The opinion in Iran v. Berend  EWHC 132 (QB) has been released.
The dispute involved a fragment of an Achaemenid limestone relief from the city of Persepolis. This image, which I took from an organization called Cultural Heritage News, compares Berend’s limestone, with the site in Persepolis. It makes for pretty damning evidence. The Cultural Heritage News agency is operated out of Iran, and I’m not sure where they get their funding, and their articles on this dispute strike me as a bit one-sided. Nevertheless, they did provide a good background to the dispute.
Denyse Berend purchased the limestone fragment in 1974. As the opinion states, “It was sold to her through an agent at a New York auction in October 1974.” The object has been on display in Berend’s Paris apartment since the purchase. Iran brought suit against Berend when she tried to sell it at an auction at Christie’s London in 2005.
The dispute ultimately came down to which nation’s law should apply to the dispute, France or Iran. Under Iranian law, the object would be returned, but under French law, the 30 year statute of limitations period had elapsed, and Berend would have clear title. Two conflicting private international law principles were at play here. First, is the lex situs doctrine which holds that the law of the location of the object at the time of the transaction should apply. Under that rule, French law would apply.
Iran wanted Justice Eady to apply the rule of renvoi, which would have dictated that Iranian law would apply. The renvoi choice of law principle occurs whenever a court is called upon to interpret the law of another nation. It has been applied to wills and some family law, though never to movable objects.
No English court has applied renvoi to movables, and it seams Justice Eady was reluctant to do the same in this case. According to Wikipedia, a recent Australian High court decision applied the rule in Neilson v Overseas Projects Corporation of Victoria Ltd  HCA 54 (29 September 2005). In that case, the Australian High Court applied the rule in a tort case. The plaintiff injured herself in an apartment in China. The apartment was overseen by her husband’s employer, an Australian company. The court applied the law of Australia, because both parties to the suit were Australian. Applying the Australian court’s logic to this case, it doesn’t seem likely that the principle of renvoi would be applicable, and even in the Australian case, there seems to be a great deal of criticism of the decision.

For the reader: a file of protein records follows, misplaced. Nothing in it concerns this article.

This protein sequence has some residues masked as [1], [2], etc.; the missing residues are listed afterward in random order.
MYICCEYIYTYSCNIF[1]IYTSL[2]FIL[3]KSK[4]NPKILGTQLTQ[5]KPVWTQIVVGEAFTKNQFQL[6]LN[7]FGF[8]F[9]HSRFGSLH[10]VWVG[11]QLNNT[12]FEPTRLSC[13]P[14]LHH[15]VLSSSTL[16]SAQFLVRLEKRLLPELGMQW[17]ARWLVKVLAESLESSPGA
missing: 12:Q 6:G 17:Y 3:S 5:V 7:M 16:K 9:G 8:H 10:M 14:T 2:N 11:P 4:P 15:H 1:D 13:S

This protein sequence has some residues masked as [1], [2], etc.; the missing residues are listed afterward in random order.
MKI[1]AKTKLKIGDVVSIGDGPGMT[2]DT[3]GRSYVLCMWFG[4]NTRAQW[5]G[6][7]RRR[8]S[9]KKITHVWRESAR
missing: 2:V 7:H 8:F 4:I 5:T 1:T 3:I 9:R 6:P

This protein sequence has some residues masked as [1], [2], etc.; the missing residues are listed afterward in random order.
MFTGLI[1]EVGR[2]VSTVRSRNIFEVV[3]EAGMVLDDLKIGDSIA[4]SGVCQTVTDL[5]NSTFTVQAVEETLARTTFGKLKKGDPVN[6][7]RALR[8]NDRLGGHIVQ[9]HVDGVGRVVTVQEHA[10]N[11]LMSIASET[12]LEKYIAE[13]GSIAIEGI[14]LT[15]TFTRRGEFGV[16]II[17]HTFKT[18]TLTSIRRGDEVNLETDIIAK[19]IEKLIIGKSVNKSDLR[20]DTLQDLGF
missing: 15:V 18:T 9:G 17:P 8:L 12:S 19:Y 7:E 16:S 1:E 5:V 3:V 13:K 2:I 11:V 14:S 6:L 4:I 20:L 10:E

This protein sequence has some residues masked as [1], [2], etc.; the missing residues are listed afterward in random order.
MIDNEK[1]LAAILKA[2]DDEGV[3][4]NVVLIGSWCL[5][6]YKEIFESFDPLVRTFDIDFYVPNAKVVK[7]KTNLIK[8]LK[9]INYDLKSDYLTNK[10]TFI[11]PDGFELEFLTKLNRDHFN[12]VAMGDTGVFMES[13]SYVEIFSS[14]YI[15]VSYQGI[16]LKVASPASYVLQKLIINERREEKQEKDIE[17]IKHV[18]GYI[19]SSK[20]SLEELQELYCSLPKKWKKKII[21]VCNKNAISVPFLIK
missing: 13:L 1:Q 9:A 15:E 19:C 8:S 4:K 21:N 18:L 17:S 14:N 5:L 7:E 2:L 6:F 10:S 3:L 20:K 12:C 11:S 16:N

Eady was understandably reluctant to go out on a limb and apply the principle in this case. As he said, “English law has held for many years, in order partly to achieve consistency and certainty, that where movble property is concerned title should be determined by the lex situs of the property at the time when the disputed title is said to have been acquired.”
I wonder if Iran may choose to appeal the decision. In any event, though the limestone relief seems to have clearly come from Persepolis, Iran has no legal right to the object under English law. On a side note, there may be damages stemming from the grant of the original injunction against Berend’s attempted auction of the object at Christies in London. One wonders why Iran did not pursue its claims in 1974, when the object was first sold. I wonder as well whether the 2005 auction had taken place in Christie’s New York, rather than London, if the more generous statute of limitations provision would have allowed for a much different result.
Over at the Journal of Private International Law’s blog, conflictoflaws.net, Martin George has gone into some more detail on the choice of law implications at play in the decision. He rightly points out that an English court adopting a renvoi rule for movable property would have caused a lot of headaches. However, he misses the cultural policy implications: the limestone relief was almost certainly taken from Persepolis. The relief came from what is essentially the Persian Acropolis. In the event the ruling stands (which seems most likely) look for Iran to press for the return of the relief based on ethical principles. In any event, the potential sum the relief may bring at an auction seem quite diminished. I wonder if Berend and Iran may try to work out some kind of a settlement. It seems likely that quite a few potential purchasers have been scared away by the Iranian claims.
I have noticed a lot of folks are still interested in this case. For a much better and complex account of the decision you can download my case note published by the International Journal of Cultural Property here.
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